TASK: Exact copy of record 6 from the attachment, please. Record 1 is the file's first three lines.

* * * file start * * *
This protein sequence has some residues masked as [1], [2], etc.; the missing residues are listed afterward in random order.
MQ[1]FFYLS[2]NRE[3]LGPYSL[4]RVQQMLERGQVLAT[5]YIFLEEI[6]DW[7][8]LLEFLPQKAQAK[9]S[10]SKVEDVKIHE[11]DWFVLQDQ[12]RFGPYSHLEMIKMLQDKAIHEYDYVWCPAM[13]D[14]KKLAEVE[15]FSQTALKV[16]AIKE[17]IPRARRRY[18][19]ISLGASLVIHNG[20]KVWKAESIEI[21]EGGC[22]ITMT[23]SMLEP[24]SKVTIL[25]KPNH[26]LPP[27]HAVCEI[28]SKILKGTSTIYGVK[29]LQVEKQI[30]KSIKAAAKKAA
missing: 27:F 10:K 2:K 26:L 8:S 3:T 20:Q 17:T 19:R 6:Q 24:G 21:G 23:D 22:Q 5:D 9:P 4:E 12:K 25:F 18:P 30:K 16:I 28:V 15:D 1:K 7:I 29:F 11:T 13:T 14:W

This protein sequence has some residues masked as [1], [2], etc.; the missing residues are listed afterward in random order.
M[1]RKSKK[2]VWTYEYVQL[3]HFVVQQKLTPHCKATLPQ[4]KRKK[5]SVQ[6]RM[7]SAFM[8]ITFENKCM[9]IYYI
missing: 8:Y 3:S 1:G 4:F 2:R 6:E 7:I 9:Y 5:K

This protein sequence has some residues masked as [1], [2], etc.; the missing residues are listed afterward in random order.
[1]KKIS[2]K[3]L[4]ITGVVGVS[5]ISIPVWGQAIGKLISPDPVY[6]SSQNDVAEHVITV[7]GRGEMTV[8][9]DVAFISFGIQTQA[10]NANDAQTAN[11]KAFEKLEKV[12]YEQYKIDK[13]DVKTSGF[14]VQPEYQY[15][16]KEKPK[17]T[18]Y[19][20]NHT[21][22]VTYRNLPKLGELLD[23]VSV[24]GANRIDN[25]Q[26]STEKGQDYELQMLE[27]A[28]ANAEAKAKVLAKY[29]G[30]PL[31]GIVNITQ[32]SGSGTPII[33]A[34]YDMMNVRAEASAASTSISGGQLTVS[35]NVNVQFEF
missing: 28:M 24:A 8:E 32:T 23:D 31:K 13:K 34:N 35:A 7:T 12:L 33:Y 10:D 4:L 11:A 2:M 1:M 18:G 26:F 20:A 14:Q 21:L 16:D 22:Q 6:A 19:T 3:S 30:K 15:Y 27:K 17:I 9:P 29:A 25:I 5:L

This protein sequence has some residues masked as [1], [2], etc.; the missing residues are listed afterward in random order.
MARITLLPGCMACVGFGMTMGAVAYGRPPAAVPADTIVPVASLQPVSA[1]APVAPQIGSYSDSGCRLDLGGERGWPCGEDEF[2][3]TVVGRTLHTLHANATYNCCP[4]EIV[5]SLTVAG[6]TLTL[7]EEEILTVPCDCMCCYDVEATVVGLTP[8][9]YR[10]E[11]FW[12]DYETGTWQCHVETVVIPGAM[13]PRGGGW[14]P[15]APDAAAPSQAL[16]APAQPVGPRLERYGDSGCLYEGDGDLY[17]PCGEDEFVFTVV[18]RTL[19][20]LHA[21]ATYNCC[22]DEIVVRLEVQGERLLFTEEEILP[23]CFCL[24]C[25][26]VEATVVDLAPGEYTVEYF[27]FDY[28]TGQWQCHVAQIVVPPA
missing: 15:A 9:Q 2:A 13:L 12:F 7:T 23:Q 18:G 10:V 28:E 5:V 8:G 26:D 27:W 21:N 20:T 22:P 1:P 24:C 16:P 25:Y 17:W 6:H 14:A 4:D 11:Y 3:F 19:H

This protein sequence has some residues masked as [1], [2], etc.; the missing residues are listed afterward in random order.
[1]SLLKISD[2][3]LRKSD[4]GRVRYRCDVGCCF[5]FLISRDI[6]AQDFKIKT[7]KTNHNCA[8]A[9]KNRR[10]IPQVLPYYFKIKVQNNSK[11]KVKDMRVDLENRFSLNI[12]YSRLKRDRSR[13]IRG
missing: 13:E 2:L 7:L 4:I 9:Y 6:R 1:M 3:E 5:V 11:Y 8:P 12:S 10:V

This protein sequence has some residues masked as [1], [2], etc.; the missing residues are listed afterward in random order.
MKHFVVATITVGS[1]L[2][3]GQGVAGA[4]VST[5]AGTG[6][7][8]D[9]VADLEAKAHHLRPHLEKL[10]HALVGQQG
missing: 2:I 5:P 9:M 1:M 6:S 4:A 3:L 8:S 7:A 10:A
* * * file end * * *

This protein sequence has some residues masked as [1], [2], etc.; the missing residues are listed afterward in random order.
MKHFVVATITVGS[1]L[2][3]GQGVAGA[4]VST[5]AGTG[6][7][8]D[9]VADLEAKAHHLRPHLEKL[10]HALVGQQG
missing: 2:I 5:P 9:M 1:M 6:S 4:A 3:L 8:S 7:A 10:A